Thousands of young people have staged a coordinated “global climate strike” across Asia, Africa and Europe in a call for reparations for those worst affected by climate breakdown.

“From New Zealand and Japan to Germany and the Democratic Republic of Congo, activists walked out of schools, universities and jobs to demand rich countries pay for the damage global heating is inflicting on the poor.”


You can read the previous “Economic” thread here. I’ll be back on Monday with a “Climate” thread.

If you found value in this content, please help me continue this work by becoming a patron of my work via Patreon. And if you are already a subscriber or have donated – thank you! It is an enormous help as the cost-of-living crisis ratchets up here in the UK.

22nd September 2022 Today’s Round-Up of Economic News

World powers are paralysing the UN and pulverising the planet… Global warming will not wait for geopolitics to cool down…

“Ukraine will continue to harden and deepen the divide between the United States and Europe in the West and Russia and China in the East.

“With the four comprising some 60 percent of the world economy, and all the veto powers at the UNSC, expect their conflict and collision to sap the energies of the United Nations and paralyse the multilateralism that could help the world to tackle global disasters.”



A Great Copper Squeeze Is Coming for the Global Economy…

“You wouldn’t know it from looking at the market today, but some of the largest miners and metals traders are warning that in just a couple of years’ time, a massive shortfall will emerge for the world’s most critical metal — one that could itself hold back global growth, stoke inflation by raising manufacturing costs and throw global climate goals off course.”


A global manufacturing slowdown suggests worse is to come.

““Is a global recession imminent?” asks a new report by the World Bank. The answer—that one very well might be—will not be a surprise to manufacturers… Debt loads around the world remain alarmingly high, and many country’s economies lag below their pre-pandemic trendline. Their leaders will be watching the slowdown in global manufacturing with considerable trepidation.”


IMF chief warns there will be ‘people on the street’ globally unless steps taken to ease inflation… [On the other hand, they’re hardly going to be thrilled with a swingeing recession either]

“”It is important to think that this compounded impact of multiple crises is already testing the patience and resilience of people. And if you don’t take action to support the most vulnerable, there would be consequences,” she told CNN’s Christiane Amanpour.”


US Fed hikes interest rate to highest level since 2008.

Intensifying its fight against chronically high inflation, the United States Federal Reserve has raised its key interest rate by a substantial three-quarters of a point for a third straight time, an aggressive pace that is heightening the risk of an eventual recession.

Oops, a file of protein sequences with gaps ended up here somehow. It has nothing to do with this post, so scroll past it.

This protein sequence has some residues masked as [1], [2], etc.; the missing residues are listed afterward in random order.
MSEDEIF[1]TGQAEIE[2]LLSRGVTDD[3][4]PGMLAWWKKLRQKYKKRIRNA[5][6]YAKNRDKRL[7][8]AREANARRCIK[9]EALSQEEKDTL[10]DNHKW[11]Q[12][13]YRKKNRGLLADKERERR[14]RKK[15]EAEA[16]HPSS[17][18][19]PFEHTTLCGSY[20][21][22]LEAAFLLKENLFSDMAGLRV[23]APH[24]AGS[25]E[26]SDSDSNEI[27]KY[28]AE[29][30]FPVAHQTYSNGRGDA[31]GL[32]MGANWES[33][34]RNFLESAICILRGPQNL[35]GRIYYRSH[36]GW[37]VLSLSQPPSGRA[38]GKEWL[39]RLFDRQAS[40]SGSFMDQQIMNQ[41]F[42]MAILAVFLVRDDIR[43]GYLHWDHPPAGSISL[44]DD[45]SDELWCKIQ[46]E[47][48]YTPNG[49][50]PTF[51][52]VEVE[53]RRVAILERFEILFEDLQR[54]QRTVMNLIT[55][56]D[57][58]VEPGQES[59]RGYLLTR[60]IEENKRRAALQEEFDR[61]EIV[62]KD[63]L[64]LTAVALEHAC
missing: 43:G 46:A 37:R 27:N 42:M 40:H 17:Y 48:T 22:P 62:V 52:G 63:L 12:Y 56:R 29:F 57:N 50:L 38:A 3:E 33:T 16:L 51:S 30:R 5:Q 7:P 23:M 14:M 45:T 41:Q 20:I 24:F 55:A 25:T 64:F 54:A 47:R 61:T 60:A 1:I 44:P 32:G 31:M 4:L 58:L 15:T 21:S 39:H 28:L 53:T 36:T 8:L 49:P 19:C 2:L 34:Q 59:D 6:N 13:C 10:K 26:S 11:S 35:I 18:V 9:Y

Big U.S. banks’ prime rate soars to highest since financial crisis… The move follows a similar hefty hike by the Federal Reserve…

Hopes of a soft landing have waned in recent months as the Fed remains steadfast in its decision to keep raising rates until data shows a sustained pullback in consumer prices.”


A global backlash is brewing against the Fed… Surge in US borrowing costs is having spillover effects for the rest of the world…

“Rate rises, while necessary to quell inflation, have become so aggressive the World Bank warned last week they risk sending the global economy into a devastating recession that would leave the world’s poorest countries at risk of collapse… Yet, it is difficult to see what the US central bank can do but raise rates.


As recession looms, central banks have no good options.

“As the world’s biggest investment banks prepare to report third-quarter earnings in October, the signals are bad across the board… As the financial world gathers in Washington DC for the annual meetings of the IMF and the IIF, it faces one of the grimmest outlooks on record.”


Global Recessions Are Relatively Rare. Simultaneous Rate Increases Could Trigger One… Today, the global economy is already experiencing a much steeper growth slowdown than was seen in the run-up to earlier global recessions

“It’s an impossible situation for economic policy makers. All the signs point toward a sharp global economic downturn as the main engines of growth sputter: the United States, China, and the euro area. Ordinarily, the remedy would be to stimulate growth by slashing interest rates, cranking up public spending, and cutting taxes. This time, however, the opposite is taking place.”


UK’s mounting debts unsustainable if sweeping tax cuts go ahead, warns IFS.

“Fuelling concerns that the UK’s precarious financial position will spark a run on the pound, the chancellor, Kwasi Kwarteng, is expected to reverse an increase in national insurance payments and cut corporation tax at a cost to the Treasury of £30bn.”


British pound, euro stuck in a ‘doom loop,’ TD strategist says.

“The pound and euro are trapped in a “doom loop” caused by soaring energy prices that feed into weaker economic growth and lower currency values, wrote strategists including James Rossiter in a note on Friday.”


Germany’s biggest gas importer Uniper is nationalised after huge losses.

“The German government has said it will nationalise the country’s biggest gas importer, Uniper, as it battles massive losses amid Europe’s energy crunch. The Finnish company Fortum that had controlled Uniper said Russia’s squeeze on supplies since the invasion of Ukraine meant that the unit had lost €8.5bn (£7.4bn) to date.”